The 2nd inner envelope shall be marked Financial Proposal and addressed in the same manner as the outer envelope, and shall contain the following documentation:
- the detailed budget
In ADDITION, proposal in PDF ONLY should also be send to Supply Chief ONLY by the deadline at: firstname.lastname@example.org
Time for receiving proposal
Sealed Proposals received prior to the stated closing time and date will be kept unopened. The Officer of the Bid Opening Unit will open Proposals when the specified time has arrived and no Proposal received thereafter will be considered.
UNICEF will accept no responsibility for the premature opening of a Proposal which is not properly addressed or identified.
Modification to sealed Proposals already submitted in a sealed envelope, will be considered if received prior to the closing time and date.
Public opening of proposal
Bidders, or their authorized representative, may attend the public opening of the RFP at the time, date and location specified. The only envelope that will be opened at public bid opening is the Technical Proposal.
Proposals shall remain valid for a period of ninety (90) days from the date of closing of the Proposals.
Changes and/or Alterations
All requests for changes or alterations to the Request for Proposal or requests for clarifications must be submitted in writing by fax or e-mail to the UNICEF Construction Management Specialist. Information provided verbally will not be considered a fundamental change and will not alter this Request for Proposal.
Inquiries received less than three (3) working days prior to the Proposal closing date cannot be guaranteed any response. Only written inquiries will receive an answer. All inquiries and answers will be provided to all invitees in writing, regardless of the source of the inquiry.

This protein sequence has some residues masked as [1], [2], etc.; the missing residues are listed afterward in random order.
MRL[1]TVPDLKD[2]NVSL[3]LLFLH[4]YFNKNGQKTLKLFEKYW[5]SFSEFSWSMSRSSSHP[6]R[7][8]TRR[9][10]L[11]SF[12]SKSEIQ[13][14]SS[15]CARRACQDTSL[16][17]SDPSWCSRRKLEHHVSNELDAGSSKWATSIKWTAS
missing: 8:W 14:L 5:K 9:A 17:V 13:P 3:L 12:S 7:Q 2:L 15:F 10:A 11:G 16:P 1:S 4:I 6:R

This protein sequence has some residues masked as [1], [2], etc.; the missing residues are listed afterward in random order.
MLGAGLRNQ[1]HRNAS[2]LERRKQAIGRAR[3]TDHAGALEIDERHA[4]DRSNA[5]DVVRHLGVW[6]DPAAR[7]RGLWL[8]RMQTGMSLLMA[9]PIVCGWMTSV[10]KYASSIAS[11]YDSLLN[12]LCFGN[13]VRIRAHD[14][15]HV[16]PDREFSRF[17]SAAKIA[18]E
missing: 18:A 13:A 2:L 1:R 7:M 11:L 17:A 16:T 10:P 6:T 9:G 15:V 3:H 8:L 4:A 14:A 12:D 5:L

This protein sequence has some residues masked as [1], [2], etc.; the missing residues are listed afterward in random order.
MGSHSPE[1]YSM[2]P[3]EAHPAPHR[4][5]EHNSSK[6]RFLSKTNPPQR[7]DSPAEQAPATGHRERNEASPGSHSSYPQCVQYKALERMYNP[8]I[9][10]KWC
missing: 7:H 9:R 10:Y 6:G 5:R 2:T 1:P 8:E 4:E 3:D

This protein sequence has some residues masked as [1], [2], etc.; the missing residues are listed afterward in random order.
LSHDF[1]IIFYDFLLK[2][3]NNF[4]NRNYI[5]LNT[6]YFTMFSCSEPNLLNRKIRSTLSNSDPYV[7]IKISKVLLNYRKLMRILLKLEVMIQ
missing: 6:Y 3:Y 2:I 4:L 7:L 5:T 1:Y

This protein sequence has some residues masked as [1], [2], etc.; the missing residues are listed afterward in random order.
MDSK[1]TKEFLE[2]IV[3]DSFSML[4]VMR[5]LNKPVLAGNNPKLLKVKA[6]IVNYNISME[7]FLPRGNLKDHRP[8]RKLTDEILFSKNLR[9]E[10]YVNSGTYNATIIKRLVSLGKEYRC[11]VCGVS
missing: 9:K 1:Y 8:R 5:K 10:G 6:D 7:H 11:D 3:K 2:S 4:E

Bidders shall identify on their offer, any services, which may be subcontracted to another firm. A Technical Proposal as described hereafter must be submitted for all subcontractors and will be considered as being part of the bid.
Rights of UNICEF
UNICEF reserves the right to accept any proposal, in whole or in part; or, to reject any or all proposals. UNICEF also reserves the right to negotiate with the Bidders. UNICEF shall not be held responsible for any cost incurred by the Bidder in preparing the response to this Request for Proposal. The Bidder agrees to be bound by the decision of UNICEF as to whether her/his proposal meets the requirements stated in this Request for Proposal. UNICEF reserves the right to award the agreement to one or more contractor(s).
Property of UNICEF
This Request for Proposal, inquiries and answers and the Proposals are considered the property of UNICEF. All materials submitted in response to this Request shall remain with UNICEF.
Language of Proposal
The proposals prepared by the Bidder as well as all correspondence and documents relating to this document shall be written in the English Language. Any printed literature furnished by the Bidder written in another language will only be considered if accompanied by accurate English translation of the relevant passages for purposes of interpretation.
Information, which the Bidder considers proprietary, must be marked clearly "proprietary" next to the relevant part of the text, and UNICEF will then treat such information accordingly.
Evaluation of proposal
Following closure of the RFP, proposals will be evaluated by a UNICEF evaluation team to assess their merits. The evaluation will be restricted to the contents of the Proposals and the reference checks.
First, the Technical Proposals will be evaluated. The Technical Proposal was allocated a total possible value of 70 points. Technical Proposals receiving 50 points or higher, will be considered technically responsive and the Price Proposal will be opened. Proposals which are considered not technically compliant and non-responsive, will not be given further consideration.
The Consulting firm will be selected based upon the evaluation criteria (technical and financial)